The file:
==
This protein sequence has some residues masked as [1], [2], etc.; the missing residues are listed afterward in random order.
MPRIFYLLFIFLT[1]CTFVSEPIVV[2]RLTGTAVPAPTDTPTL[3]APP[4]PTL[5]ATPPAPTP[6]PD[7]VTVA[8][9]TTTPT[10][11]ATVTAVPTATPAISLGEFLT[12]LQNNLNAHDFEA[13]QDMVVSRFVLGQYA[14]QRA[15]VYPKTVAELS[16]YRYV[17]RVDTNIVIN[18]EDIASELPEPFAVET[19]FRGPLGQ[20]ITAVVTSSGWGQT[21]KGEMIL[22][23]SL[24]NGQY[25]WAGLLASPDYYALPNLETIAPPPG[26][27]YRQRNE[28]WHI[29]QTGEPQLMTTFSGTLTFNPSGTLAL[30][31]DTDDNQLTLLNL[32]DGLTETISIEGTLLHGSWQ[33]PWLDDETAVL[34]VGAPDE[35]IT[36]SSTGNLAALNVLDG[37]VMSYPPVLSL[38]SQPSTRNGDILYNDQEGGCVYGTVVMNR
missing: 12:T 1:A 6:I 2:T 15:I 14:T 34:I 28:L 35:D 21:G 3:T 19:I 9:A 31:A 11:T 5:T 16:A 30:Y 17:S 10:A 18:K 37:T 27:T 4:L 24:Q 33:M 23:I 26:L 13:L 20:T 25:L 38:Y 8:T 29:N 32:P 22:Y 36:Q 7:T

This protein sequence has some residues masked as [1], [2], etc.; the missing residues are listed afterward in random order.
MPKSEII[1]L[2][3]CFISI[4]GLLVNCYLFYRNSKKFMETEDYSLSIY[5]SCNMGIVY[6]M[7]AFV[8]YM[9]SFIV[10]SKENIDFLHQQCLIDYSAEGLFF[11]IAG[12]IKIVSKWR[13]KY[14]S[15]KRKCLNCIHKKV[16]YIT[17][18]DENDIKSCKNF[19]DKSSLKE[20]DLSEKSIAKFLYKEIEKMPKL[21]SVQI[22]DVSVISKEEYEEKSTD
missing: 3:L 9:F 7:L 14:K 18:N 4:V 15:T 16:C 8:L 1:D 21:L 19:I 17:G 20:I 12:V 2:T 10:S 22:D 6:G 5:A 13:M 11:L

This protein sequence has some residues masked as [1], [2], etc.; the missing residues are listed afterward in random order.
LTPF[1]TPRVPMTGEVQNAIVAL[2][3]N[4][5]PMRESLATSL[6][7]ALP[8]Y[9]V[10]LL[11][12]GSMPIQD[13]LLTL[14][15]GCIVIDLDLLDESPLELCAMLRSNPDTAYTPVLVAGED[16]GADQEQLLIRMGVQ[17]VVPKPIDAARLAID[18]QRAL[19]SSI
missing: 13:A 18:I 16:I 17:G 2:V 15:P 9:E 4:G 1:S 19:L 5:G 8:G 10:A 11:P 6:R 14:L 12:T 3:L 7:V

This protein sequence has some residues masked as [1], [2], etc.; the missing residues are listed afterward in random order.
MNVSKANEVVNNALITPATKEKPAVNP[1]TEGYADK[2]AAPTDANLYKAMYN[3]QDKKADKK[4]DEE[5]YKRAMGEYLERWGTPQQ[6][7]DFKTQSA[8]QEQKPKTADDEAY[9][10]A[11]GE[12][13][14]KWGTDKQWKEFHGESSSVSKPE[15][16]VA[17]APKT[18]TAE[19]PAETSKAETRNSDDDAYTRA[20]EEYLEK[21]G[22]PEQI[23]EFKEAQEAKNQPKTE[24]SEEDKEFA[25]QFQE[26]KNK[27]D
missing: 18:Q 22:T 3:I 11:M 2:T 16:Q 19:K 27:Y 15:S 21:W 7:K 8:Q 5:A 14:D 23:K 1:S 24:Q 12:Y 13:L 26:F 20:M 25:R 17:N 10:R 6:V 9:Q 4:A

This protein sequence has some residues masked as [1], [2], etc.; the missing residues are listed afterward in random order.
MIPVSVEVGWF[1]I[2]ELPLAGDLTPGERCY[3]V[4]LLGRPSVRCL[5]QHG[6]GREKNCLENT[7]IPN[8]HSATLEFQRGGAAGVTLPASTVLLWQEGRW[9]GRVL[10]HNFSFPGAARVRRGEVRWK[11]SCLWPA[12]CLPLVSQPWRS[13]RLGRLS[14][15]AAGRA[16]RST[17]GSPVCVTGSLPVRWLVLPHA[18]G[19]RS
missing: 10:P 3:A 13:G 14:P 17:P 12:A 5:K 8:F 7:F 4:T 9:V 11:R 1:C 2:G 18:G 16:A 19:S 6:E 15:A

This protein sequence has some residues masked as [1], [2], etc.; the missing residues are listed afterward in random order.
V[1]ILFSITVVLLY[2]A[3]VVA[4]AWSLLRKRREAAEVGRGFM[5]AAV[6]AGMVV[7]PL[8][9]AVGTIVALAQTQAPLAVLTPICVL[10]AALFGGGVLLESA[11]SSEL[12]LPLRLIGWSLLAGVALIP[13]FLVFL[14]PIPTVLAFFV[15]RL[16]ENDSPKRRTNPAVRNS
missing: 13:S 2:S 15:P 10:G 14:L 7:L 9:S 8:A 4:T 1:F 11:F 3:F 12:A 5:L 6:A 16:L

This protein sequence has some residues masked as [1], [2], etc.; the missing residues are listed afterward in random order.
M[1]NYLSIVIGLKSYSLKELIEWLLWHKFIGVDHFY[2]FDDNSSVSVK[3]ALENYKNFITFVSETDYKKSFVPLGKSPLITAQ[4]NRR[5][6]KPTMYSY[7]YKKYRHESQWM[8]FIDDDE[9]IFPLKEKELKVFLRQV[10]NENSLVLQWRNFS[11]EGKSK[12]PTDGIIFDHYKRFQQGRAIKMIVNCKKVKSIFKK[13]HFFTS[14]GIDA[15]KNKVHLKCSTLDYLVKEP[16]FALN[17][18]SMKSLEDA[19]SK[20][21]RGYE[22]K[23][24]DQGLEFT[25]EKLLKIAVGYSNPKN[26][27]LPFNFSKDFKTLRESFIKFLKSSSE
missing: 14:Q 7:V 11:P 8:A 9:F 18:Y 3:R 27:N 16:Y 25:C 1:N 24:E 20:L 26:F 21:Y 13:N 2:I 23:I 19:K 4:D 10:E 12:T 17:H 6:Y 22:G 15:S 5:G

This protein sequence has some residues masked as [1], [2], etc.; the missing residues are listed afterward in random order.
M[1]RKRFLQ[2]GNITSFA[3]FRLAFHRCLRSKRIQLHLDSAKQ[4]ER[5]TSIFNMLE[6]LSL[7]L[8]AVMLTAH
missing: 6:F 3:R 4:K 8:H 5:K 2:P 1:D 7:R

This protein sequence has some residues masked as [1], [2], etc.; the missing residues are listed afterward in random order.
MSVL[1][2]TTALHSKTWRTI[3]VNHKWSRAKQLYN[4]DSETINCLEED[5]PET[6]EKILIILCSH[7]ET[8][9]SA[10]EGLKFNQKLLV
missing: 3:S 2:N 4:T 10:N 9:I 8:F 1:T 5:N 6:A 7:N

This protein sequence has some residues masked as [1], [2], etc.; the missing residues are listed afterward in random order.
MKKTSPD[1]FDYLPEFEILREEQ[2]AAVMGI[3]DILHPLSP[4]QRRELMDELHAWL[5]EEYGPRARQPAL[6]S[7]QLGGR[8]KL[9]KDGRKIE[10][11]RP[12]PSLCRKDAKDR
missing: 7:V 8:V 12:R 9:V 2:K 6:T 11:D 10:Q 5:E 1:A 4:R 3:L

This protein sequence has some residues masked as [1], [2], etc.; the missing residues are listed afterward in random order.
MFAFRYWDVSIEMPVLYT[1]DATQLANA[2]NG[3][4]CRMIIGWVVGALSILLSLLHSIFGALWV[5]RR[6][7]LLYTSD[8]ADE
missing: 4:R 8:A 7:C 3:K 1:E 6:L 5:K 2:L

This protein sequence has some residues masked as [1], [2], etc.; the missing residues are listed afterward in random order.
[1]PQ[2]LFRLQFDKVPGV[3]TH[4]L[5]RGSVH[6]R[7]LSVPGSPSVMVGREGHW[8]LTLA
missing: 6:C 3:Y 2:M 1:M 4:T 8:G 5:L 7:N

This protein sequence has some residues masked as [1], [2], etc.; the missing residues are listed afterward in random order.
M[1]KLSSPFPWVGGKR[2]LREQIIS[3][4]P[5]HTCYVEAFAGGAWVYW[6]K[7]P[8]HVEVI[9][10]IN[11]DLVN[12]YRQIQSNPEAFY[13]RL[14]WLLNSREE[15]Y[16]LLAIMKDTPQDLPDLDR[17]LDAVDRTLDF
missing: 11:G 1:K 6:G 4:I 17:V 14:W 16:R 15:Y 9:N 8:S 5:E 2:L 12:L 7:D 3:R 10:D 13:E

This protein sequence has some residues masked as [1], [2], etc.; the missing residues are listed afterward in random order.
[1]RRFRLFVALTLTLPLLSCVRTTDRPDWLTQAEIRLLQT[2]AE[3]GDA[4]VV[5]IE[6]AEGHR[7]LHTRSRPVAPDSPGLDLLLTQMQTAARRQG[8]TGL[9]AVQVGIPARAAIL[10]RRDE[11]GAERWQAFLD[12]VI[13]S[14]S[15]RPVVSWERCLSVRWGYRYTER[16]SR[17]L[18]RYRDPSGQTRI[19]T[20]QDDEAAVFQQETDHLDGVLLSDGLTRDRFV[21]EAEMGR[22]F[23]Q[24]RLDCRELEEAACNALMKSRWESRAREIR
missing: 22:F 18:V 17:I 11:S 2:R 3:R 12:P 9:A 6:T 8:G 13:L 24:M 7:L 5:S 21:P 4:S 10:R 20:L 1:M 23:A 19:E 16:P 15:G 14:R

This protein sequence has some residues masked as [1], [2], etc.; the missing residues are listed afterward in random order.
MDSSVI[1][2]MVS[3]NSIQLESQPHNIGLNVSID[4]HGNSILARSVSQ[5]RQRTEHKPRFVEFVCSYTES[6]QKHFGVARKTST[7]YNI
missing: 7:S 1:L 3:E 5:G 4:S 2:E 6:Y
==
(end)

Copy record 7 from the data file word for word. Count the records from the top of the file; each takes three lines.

This protein sequence has some residues masked as [1], [2], etc.; the missing residues are listed afterward in random order.
M[1]NYLSIVIGLKSYSLKELIEWLLWHKFIGVDHFY[2]FDDNSSVSVK[3]ALENYKNFITFVSETDYKKSFVPLGKSPLITAQ[4]NRR[5][6]KPTMYSY[7]YKKYRHESQWM[8]FIDDDE[9]IFPLKEKELKVFLRQV[10]NENSLVLQWRNFS[11]EGKSK[12]PTDGIIFDHYKRFQQGRAIKMIVNCKKVKSIFKK[13]HFFTS[14]GIDA[15]KNKVHLKCSTLDYLVKEP[16]FALN[17][18]SMKSLEDA[19]SK[20][21]RGYE[22]K[23][24]DQGLEFT[25]EKLLKIAVGYSNPKN[26][27]LPFNFSKDFKTLRESFIKFLKSSSE
missing: 14:Q 7:V 11:P 8:A 9:F 18:Y 3:R 27:N 16:Y 25:C 1:N 24:E 20:L 26:F 21:Y 13:N 2:I 23:I 19:K 4:D 10:E 12:T 17:H 6:Y 22:G 15:S 5:G